Architecture: Community Accounting 4 for Drupal 8

N.B. This is a work in progress


This document is for technicians aspiring to build their own mutual credit accounting ecosystem in Drupal, and for project managers who want to know what this package can do both out of the box, and when extended. It shows how multiple currencies, exchanges, transactions and wallets combined with workflows fit together into highly flexible, extensible structure which should be a pleasure to work with!


The intention of the software is to make it easy to assemble and customise a closed accounting system within the leading open source community web application framework. Resilient communities can design and implement their own accounting systems as they reduce their dependence on commercial credit money. Most innovations in accounting systems these days, especially in cryptocurrencies focuses on payments alone with little workflow, social networking integration or connection to the goods/services traded. This approach seeks to integrate accounting fully with community life.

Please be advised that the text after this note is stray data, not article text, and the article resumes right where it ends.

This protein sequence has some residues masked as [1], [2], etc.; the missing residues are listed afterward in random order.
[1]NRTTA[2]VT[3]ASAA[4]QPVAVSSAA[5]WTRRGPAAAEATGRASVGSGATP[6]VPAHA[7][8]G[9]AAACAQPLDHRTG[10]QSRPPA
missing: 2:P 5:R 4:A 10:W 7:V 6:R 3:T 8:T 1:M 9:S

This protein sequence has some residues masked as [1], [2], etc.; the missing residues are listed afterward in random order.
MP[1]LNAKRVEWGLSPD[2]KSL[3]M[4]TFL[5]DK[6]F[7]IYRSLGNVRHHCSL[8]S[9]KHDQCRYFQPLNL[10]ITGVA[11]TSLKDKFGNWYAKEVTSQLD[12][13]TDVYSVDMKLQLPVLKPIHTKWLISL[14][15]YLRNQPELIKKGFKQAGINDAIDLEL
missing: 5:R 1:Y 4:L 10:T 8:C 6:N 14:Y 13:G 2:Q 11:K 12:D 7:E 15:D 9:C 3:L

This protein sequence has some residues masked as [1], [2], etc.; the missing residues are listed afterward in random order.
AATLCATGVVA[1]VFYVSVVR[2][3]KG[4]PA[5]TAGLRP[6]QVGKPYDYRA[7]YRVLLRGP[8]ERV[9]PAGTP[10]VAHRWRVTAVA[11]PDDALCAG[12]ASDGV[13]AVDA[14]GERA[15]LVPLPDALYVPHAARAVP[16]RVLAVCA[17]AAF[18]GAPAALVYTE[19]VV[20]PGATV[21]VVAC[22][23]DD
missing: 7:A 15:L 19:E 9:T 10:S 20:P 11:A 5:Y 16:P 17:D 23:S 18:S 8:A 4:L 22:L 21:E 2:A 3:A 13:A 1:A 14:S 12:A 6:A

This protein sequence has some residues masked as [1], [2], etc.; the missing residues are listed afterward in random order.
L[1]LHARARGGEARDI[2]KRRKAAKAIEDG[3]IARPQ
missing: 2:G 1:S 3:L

This 'closed' accounting involves a single ledger, or transaction log which stores records of payments between wallets. Thus the sum of all wallet balances in a given currency is zero by definition. This 'mutual credit' accounting can be used for LETS and Timebanks as for community fiat and commodity currencies, as well as business barter systems

Drupal 8

At the heart of the module are four entities, principally the ledger entry or payment record, called a 'transaction'. Transactions move between states via transitions along workflow paths. A configuration entity, currency contains mostly only cosmetic data, but can be extended to govern balance limits also.

A new field type is defined called 'worth' containing a currency code and integer. When attached to the transaction using FieldAPI, the worth field and thus the transaction can involve multiple currencies.

Because transactions should be treated somewhat differently to normal content, everything that happens to them is via 'transitions'. Each transition is a powerful plugin which appears as a link on the transaction and has its own display style, confirmation message, access controls, and redirect. Typically a transition will change the workflow state of the transaction, but transitions can contain form fields of their own. The 'edit' transition is therefore much more specific than simply 'editing' the entity using Drupal core.